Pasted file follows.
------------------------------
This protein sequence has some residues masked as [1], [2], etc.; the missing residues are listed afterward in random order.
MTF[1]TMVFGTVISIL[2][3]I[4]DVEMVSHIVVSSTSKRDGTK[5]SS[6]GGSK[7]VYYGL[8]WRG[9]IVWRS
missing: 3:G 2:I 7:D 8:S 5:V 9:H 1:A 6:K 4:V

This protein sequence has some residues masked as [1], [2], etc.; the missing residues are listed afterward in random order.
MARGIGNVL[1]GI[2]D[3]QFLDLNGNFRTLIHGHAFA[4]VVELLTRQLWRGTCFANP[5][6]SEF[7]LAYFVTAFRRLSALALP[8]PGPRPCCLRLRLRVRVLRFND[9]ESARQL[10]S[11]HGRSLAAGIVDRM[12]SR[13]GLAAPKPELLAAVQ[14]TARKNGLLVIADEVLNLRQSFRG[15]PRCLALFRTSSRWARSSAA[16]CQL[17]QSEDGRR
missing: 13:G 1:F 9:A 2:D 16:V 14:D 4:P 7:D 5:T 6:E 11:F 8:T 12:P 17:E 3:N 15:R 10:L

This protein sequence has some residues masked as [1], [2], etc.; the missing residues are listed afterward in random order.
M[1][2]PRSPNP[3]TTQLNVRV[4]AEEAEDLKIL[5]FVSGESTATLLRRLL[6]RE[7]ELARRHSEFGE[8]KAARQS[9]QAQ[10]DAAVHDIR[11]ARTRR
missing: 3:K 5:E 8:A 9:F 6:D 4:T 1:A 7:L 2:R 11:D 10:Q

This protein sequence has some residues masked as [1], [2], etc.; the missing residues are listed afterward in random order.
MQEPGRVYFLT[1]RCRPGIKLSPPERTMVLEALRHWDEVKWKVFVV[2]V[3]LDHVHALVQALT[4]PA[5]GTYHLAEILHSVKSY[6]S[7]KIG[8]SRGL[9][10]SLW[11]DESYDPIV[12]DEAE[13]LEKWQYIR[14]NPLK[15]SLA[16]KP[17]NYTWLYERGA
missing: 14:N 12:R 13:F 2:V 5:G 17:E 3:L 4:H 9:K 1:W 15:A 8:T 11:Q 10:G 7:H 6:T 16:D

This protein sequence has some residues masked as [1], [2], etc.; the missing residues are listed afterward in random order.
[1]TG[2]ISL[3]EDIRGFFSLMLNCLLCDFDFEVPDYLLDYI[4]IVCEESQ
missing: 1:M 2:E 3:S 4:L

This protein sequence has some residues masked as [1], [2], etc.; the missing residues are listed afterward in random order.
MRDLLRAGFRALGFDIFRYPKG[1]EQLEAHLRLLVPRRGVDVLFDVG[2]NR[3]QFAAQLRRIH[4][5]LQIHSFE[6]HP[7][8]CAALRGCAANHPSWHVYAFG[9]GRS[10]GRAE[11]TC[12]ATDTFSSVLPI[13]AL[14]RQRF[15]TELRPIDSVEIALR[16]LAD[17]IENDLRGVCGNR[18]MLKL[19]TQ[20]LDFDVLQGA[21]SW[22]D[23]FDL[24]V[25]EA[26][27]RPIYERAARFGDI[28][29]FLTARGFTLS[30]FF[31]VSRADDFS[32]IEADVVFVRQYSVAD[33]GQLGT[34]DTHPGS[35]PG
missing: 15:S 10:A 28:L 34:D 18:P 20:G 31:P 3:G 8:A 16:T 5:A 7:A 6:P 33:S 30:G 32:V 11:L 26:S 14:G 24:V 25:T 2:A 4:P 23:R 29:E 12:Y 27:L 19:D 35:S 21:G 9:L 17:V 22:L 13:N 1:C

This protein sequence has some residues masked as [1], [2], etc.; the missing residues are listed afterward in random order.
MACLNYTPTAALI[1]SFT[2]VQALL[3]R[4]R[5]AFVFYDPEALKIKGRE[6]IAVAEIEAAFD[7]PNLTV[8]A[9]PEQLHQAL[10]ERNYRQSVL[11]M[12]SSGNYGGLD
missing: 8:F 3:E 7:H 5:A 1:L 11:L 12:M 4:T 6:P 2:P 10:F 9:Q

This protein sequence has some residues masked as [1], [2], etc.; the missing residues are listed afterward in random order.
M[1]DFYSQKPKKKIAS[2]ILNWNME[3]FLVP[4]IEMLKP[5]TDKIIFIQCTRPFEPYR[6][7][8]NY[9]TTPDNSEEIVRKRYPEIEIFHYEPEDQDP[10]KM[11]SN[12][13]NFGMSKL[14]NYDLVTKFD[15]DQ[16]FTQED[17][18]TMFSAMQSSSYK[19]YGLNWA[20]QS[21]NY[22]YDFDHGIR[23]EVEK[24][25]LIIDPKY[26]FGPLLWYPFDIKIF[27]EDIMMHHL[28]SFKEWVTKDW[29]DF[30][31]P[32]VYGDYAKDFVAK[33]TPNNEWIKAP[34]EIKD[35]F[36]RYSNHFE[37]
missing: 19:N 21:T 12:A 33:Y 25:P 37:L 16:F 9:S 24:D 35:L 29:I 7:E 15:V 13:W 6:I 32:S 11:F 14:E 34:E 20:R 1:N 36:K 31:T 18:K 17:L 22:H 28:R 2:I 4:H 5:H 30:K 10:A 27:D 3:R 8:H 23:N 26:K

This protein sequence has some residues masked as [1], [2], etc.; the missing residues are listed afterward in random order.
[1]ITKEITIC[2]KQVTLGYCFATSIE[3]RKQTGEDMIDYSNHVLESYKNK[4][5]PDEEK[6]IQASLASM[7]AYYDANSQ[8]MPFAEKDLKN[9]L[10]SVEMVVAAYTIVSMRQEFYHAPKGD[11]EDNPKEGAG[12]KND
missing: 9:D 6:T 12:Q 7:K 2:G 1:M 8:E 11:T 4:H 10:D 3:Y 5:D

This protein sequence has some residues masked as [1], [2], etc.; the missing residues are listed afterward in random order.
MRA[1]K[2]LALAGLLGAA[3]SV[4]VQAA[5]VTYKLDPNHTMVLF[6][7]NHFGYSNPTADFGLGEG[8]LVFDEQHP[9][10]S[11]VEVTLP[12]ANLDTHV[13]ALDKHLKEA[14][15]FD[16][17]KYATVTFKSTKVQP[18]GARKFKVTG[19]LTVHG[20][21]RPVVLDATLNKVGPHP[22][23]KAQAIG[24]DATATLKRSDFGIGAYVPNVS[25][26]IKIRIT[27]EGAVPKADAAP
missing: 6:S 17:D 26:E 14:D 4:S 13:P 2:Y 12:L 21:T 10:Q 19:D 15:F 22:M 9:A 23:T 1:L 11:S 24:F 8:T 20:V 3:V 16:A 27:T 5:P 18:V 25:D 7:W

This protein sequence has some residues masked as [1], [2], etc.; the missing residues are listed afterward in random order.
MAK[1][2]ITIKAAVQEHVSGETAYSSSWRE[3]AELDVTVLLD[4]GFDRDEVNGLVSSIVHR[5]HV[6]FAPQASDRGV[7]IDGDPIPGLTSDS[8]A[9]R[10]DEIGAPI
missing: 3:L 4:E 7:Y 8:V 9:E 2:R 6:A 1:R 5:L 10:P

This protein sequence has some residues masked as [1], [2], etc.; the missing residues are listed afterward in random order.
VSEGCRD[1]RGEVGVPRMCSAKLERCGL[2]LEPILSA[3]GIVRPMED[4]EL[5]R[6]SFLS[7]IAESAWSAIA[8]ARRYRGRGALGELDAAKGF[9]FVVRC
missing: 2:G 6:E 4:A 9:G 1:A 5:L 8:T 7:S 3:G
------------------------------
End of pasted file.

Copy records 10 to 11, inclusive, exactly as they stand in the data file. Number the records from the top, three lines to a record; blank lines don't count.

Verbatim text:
This protein sequence has some residues masked as [1], [2], etc.; the missing residues are listed afterward in random order.
MRA[1]K[2]LALAGLLGAA[3]SV[4]VQAA[5]VTYKLDPNHTMVLF[6][7]NHFGYSNPTADFGLGEG[8]LVFDEQHP[9][10]S[11]VEVTLP[12]ANLDTHV[13]ALDKHLKEA[14][15]FD[16][17]KYATVTFKSTKVQP[18]GARKFKVTG[19]LTVHG[20][21]RPVVLDATLNKVGPHP[22][23]KAQAIG[24]DATATLKRSDFGIGAYVPNVS[25][26]IKIRIT[27]EGAVPKADAAP
missing: 6:S 17:D 26:E 14:D 4:S 13:P 2:Y 12:L 21:T 10:Q 19:D 15:F 22:M 9:A 23:T 1:L 11:S 24:F 8:T 20:V 3:V 16:A 27:T 5:P 18:V 25:D 7:W

This protein sequence has some residues masked as [1], [2], etc.; the missing residues are listed afterward in random order.
MAK[1][2]ITIKAAVQEHVSGETAYSSSWRE[3]AELDVTVLLD[4]GFDRDEVNGLVSSIVHR[5]HV[6]FAPQASDRGV[7]IDGDPIPGLTSDS[8]A[9]R[10]DEIGAPI
missing: 3:L 4:E 7:Y 8:V 9:E 2:R 6:A 1:R 5:L 10:P